This show has gotten me thinking about strangest of things; bothersome not in the sense that these things significantly affect my experience of anime as a whole, or even just this show, but a couple of things that are like itches I can’t reach.
Now we see Lag leave Cambel, the place that plays the role of his home town; with Aunt Sabrina playing the role of his primary parent or guardian. Here begins his quest to become a Letter Bee. In the previous episode we see how Gauche delivered Lag as a human parcel to Aunt Sabrina.
Rather, we see how Lag carried Gauche on his back after the former fought a rather trying battle against a swarm of Gaichu. The pertinent thing is how Aunt Sabrina rather rudely treats Gauche, mirrored afterwards by how the rest of the town treats him.
It’s apparent that him being a civil servant and a government official makes him a troublesome person to endure in the town that harbors pirates. In this episode however, everyone is rather proud that Lag intends to become a Letter Bee. And it is Aunt Sabrina herself who acknowledges how ill she treated Gauche back then.
Lag explains that it’s because of the train built in Yodoka that lets a lot more people come back and forth, thereby exposing the townsfolk to different people and perspectives.
In the Light and Blue Night Fantasy special we see how the Letter Bees tricked a dingo to believe he is performing his duty as a guide while actually being the package himself. There’s something touching about the end the deception serves — how they lead the dingo to end his days right by the side of his beloved Bee.
But this gets me wondering about thinking beings as packages. We transport animals and the like through courier services. Zoos get their animals through at times complex logistical efforts. However, for the purposes of this post I don’t relate to these animals as sentient individuals as dingos appear to be, capable of human-like judgment and decision making; as well as having human-like emotions so much so that they need manipulating.
What more a child like Lag, who was Gauche’s package?
Then we have the curious case of Niche, who is a mystery not having an identified sender, and not enough postage for her destination (Love Someone Down, the town of Rent).
In her case, as well as Lag’s himself, we have two living children as packages that have been left by the wayside — perhaps due to their Bees dying, but it’s unclear why exactly.
For the purpose of the narrative however, being a letter is a rite of passage of some kind. Lag’s journey with Gauche ‘made him a man’ in that he saved Gauche by carrying him on his back to complete his delivery over a considerable distance. It began Lag’s journey to become a Letter Bee. This delivery will most likely serve as the beginning of Niche’s journey to become Lag’s dingo. It’s not difficult to imagine given Niche’s physical gifts and Lag’s lack thereof. Niche will save his life, and this will be her role as his dingo going forward.
I admit that I never really did extensive research, so there really could be a precedent in sending children as packages via mail. I mean, it’s not difficult to imagine tasking someone to transport a child or animal as a paid service, but for a postal system to accept such packages to the extent of tagging them with postage and the like is something I did not find in my admittedly limited forays in postal history.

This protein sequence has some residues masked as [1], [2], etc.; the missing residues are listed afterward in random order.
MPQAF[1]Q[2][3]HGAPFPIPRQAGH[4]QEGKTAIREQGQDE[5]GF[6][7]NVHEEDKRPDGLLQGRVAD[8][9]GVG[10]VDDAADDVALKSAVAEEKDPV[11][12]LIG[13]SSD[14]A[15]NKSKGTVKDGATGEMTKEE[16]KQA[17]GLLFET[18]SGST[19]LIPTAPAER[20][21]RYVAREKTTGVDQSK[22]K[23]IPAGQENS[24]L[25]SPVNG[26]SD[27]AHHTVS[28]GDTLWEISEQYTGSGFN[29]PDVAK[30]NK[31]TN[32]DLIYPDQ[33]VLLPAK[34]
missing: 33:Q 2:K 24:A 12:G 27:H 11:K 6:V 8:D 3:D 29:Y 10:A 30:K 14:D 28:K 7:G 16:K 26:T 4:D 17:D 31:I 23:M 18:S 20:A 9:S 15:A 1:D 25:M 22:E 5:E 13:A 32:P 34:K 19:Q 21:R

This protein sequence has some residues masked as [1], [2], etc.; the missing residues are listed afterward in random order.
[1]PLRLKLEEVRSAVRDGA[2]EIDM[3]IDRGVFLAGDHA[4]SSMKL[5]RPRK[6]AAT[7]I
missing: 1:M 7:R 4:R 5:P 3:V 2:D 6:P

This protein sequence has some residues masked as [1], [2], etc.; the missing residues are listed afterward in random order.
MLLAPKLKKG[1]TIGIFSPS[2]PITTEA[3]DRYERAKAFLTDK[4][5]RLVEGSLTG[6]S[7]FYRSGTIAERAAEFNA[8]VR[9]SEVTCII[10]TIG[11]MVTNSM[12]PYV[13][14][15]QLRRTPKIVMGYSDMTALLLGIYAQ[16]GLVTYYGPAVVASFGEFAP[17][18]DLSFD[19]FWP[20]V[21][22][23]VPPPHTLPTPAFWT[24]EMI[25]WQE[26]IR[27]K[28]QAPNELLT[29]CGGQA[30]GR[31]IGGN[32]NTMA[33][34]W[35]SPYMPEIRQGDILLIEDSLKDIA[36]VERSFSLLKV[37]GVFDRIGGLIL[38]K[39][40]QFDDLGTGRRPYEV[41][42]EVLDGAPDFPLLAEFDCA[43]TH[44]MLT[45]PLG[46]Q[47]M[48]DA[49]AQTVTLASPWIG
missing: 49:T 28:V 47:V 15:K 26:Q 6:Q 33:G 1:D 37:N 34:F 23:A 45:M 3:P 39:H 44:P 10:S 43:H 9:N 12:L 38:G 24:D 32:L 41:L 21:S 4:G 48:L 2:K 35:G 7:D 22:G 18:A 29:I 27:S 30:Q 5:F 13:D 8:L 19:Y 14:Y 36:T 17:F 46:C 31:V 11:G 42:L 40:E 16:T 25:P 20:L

I’m interested to find out if there is a fictional precedent to this. I only know of Jeremy Statham’s The Transporter franchise of action movies, where at some point he transported a human package.
On an unrelated note, I am of two minds on how to relate to the fanservice in the show. Niche’s character design is the starting point. She’s a loli through and through, this isn’t just a young woman made to look like a child. She’s a child, whose defining behavioral characteristic so far is a history of not wearing underwear. This becomes the narrative turning point for her relationship with Lag:
A charming appeal for her to wear underpants; made with innocent sensitiveness and some genuine concern for her welfare.
It’s cute. Charming even. However, I can’t help but wonder at the choice. Why pantsu? why the slow motion sequence involving Niche flashing Lag with her naked girly bits? It’s something that I feel is a play for some controversy, however minor; and definitely played for titillation. I can’t help but imagine how this was carefully planned to become a point of interest for the show. Do I feel it necessary? No. But am I surprised? Not really, it’s a shounen anime after all and this is an accepted trope for anime itself.
I can’t help but wish however, that it didn’t have to be like this Letter Bee. Not for any high minded moral or artistic stance, only in that I can’t help but raise my expectations for this show after what feels to be such a well-done episode.
There does seem to be something sinister as to how Niche is left in that crack in chains (Shinmaru 2009/10/18)
A straightforward review of the episode (animewriter 2009/10/18)
The fanservice money-shot is a variation of the pantyshot obliquus; from a brilliant post that more people should read (iKnight 2008/01/29)